for myself, for the mere sake of the moment's enjoyment, perhaps nature has its course with me; but a Preface is written to the public-a thing I cannot help looking upon as an enemy, and which I cannot address without feelings of hostility. If I write a Preface in a supple or subdued style, it will not be in character with me as a public speaker.
"I would be subdued before my friends, and thank them for subduing me; but among multitudes of men I have no feel of stooping; I hate the idea of humility to them.
I never wrote one single line of poetry with the least shadow of public thought.
Forgive me for vexing you, and making a Trojan horse of such a trifle, both with respect to the matter in question, and myself; but it eases me to tell you: I could not live without the love of my friends: I would jump down Ætna for any great public good-but I hate a mawkish popularity. I cannot be subdued before them. My glory would be to daunt and dazzle the thousand jabberers about pictures and books. I see swarms of porcupines with their quills erect like limetwigs set to catch my winged book,' and I would fright them away with a torch.
You will say my
Preface is not much of a torch. been too insulting 'to begin from
It would have
could not-[set] a golden head upon a thing of clay. If there is any fault in the Preface it is not affectation, but an undersong of disrespect to the public. If I write another Preface it must be done without a thought of those people. I will think about it. If it should not reach you in four or five days, tell Taylor to publish it without a Preface, and let the Dedication simply standInscribed to the Memory of Thomas Chatterton.' 66 I am ever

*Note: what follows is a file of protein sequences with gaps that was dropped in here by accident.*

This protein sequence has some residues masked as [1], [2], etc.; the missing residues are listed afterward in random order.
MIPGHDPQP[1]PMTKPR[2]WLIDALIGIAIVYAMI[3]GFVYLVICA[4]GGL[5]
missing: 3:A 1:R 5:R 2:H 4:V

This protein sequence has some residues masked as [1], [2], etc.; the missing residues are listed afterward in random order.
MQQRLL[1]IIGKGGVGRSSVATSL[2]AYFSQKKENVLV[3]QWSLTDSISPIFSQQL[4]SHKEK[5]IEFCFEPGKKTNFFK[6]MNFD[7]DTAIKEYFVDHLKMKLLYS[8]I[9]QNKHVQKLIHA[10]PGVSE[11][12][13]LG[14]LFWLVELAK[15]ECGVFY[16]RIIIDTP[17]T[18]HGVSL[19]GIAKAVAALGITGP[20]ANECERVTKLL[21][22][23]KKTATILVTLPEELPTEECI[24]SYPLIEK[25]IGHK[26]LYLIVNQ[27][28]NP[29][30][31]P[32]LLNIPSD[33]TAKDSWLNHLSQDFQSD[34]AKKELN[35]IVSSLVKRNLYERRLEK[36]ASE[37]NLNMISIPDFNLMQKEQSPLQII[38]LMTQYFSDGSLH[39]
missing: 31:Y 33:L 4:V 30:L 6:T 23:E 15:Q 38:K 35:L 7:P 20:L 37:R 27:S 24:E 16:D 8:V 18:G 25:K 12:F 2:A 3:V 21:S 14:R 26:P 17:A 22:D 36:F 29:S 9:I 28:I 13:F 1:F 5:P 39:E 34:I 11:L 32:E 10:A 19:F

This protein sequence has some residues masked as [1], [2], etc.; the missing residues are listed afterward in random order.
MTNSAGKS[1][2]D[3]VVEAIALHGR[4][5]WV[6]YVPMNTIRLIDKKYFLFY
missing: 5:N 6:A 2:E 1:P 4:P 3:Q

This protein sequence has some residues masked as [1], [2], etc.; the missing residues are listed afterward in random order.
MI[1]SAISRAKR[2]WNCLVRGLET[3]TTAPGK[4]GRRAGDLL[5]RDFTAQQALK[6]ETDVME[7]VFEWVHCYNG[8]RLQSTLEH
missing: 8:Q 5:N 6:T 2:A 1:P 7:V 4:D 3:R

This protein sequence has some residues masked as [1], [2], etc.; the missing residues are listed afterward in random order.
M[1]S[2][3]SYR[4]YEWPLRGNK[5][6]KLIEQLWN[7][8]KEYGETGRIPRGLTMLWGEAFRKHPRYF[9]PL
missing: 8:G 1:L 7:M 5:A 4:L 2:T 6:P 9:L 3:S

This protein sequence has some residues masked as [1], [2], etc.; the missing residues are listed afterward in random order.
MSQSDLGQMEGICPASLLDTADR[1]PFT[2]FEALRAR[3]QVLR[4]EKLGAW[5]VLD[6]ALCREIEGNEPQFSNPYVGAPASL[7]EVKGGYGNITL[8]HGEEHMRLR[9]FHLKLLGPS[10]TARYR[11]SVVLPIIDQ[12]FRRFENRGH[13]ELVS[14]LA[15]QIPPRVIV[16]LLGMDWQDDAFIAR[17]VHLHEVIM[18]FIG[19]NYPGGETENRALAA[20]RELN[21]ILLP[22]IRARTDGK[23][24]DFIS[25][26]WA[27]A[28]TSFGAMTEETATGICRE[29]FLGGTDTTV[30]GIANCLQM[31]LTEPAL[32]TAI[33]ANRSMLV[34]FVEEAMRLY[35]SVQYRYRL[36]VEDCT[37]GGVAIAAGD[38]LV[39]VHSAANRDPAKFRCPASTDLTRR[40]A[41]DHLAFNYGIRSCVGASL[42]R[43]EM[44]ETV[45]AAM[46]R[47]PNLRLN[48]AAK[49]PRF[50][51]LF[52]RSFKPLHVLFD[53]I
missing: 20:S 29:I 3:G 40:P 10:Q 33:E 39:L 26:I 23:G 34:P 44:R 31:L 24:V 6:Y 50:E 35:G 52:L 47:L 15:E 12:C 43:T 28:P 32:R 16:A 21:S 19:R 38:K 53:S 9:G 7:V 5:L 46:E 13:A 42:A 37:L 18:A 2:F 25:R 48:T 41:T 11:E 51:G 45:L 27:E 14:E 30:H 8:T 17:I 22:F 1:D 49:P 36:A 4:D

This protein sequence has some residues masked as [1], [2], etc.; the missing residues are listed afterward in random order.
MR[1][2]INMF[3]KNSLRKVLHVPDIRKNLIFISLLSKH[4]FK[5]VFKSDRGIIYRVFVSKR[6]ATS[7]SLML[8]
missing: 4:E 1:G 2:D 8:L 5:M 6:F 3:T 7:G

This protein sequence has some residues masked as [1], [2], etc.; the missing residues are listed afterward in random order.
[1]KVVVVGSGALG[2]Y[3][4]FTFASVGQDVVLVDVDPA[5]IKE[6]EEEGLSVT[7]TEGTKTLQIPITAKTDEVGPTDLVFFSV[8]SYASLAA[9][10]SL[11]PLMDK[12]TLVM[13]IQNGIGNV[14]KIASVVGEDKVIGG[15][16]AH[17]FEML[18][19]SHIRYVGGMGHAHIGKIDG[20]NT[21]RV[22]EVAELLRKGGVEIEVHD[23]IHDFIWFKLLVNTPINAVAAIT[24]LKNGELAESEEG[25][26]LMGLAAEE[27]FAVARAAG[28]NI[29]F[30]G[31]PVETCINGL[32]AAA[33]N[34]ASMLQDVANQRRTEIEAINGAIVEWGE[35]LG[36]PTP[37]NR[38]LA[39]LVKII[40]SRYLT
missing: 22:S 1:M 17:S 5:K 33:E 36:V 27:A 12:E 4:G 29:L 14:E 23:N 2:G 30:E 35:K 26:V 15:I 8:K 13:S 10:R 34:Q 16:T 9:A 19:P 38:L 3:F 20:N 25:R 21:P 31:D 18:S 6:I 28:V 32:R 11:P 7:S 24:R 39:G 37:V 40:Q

"Your affectionate friend,
Within the next twenty-four hours he produced in its stead one of the most beautiful "Introductions" in the range of our literature I have
Keats's own copy of the Endymion is in the possession of Sir Charles Dilke, and I possess the copy given to Mr. Bailey. In neither of them are there any corrections or emendations, and the Poem did not reach a second edition in the author's life-time...
NOWING within myself the manner in which this Poem has been produced, it is not without a feeling of regret that I make it public.
What manner I mean, will be quite clear to the reader, who must soon perceive great inexperience, immaturity, and every error denoting a feverish attempt, rather than a deed accomplished. The two first books, and indeed the two last, I feel sensible are not of such completion as to warrant their passing the press; nor should they if I thought a year's castigation would do them any good;-it will not: the foundations are too sandy. It is just that this youngster should die away: a sad thought for me, if I had not some hope that while it is dwindling I may be plotting, and fitting myself for verses fit to live.
This may be speaking too presumptuously, and may deserve a punishment: but no feeling man will be forward to inflict it: he will leave me alone, with the conviction that there is not a fiercer hell than the failure in a great object. This is not written with the least atom of purpose to forestall criticisms of course, but from the desire I have to conciliate men who are competent